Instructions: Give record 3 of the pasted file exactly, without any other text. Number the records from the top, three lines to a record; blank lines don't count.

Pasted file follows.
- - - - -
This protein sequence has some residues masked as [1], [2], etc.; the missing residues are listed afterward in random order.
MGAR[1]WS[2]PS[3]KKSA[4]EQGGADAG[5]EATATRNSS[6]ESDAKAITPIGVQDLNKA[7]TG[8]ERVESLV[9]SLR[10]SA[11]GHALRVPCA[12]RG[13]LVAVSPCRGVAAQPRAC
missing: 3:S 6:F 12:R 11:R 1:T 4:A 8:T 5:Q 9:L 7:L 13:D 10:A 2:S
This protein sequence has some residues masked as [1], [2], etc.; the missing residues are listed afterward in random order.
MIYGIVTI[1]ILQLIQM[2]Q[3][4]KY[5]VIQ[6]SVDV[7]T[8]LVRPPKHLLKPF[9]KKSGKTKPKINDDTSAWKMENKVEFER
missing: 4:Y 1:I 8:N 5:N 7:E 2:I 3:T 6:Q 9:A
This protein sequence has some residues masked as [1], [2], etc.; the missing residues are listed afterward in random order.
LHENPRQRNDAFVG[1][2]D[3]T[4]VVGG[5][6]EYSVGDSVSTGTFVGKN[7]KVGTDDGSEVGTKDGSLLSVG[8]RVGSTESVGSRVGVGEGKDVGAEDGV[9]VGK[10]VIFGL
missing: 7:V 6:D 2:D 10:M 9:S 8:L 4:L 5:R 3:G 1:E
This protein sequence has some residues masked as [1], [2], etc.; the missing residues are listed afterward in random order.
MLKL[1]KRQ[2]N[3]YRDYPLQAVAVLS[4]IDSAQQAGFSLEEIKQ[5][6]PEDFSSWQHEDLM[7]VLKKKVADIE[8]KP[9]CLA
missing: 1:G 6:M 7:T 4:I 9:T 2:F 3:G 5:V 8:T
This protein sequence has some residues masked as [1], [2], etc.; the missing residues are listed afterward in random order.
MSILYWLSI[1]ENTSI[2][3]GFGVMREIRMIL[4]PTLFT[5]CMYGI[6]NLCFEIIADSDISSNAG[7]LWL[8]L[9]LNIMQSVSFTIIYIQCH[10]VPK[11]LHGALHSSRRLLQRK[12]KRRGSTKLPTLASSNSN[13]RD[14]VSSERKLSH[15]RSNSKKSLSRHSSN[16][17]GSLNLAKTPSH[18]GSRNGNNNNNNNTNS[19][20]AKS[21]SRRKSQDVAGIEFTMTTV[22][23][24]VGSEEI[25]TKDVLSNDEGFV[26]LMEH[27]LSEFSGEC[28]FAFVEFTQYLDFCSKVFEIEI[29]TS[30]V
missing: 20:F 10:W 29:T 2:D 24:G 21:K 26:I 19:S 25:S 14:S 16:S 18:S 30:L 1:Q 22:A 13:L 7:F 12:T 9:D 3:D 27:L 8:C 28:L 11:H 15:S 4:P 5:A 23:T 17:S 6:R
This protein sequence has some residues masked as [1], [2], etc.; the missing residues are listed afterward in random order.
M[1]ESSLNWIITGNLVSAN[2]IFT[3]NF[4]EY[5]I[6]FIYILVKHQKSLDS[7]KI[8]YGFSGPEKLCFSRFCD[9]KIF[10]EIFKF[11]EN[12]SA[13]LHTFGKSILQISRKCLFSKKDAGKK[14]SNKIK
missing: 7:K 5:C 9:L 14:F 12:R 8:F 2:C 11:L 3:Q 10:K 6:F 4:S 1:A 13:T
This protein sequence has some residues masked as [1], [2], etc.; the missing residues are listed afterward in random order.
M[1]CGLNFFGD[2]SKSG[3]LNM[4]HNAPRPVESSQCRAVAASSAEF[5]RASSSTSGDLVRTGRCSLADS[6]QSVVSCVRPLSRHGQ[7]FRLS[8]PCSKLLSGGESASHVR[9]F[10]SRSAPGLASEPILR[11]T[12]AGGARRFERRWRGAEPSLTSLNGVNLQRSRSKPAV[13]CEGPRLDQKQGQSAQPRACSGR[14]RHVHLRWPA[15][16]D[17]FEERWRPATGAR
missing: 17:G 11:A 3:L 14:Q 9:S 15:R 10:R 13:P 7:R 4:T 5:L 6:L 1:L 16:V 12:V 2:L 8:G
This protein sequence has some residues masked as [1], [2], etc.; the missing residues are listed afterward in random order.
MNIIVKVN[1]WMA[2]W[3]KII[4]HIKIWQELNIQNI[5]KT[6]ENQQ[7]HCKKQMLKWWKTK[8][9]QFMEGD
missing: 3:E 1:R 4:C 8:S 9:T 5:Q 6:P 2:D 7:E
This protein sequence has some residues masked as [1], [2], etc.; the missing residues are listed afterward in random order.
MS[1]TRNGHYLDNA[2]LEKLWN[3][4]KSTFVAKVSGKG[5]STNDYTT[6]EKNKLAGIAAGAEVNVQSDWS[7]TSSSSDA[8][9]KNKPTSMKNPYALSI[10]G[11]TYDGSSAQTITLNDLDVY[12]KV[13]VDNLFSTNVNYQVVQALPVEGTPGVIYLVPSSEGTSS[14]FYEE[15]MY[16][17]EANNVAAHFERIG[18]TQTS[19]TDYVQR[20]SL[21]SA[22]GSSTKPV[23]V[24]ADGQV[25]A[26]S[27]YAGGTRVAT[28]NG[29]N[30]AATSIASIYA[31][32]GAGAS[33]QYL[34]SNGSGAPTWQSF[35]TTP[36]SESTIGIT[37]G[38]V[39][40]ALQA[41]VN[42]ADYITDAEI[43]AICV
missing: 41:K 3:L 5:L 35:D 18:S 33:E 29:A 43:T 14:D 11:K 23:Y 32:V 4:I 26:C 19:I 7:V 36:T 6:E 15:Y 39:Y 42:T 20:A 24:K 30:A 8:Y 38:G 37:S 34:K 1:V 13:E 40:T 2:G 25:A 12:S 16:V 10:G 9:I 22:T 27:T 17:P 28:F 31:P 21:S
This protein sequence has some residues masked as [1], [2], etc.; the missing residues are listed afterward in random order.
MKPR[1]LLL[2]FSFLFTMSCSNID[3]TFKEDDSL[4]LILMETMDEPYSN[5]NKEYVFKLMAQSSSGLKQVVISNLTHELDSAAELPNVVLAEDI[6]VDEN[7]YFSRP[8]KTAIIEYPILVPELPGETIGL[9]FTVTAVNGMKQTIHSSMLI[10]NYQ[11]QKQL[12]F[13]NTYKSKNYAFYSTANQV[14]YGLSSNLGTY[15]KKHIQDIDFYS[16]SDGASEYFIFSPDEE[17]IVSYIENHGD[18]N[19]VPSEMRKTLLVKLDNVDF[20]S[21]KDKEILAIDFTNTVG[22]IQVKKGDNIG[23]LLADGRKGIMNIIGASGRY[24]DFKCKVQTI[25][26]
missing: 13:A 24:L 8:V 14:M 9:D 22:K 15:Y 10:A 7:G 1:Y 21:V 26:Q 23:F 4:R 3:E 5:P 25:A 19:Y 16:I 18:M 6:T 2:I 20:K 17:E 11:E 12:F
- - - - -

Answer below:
This protein sequence has some residues masked as [1], [2], etc.; the missing residues are listed afterward in random order.
LHENPRQRNDAFVG[1][2]D[3]T[4]VVGG[5][6]EYSVGDSVSTGTFVGKN[7]KVGTDDGSEVGTKDGSLLSVG[8]RVGSTESVGSRVGVGEGKDVGAEDGV[9]VGK[10]VIFGL
missing: 7:V 6:D 2:D 10:M 9:S 8:L 4:L 5:R 3:G 1:E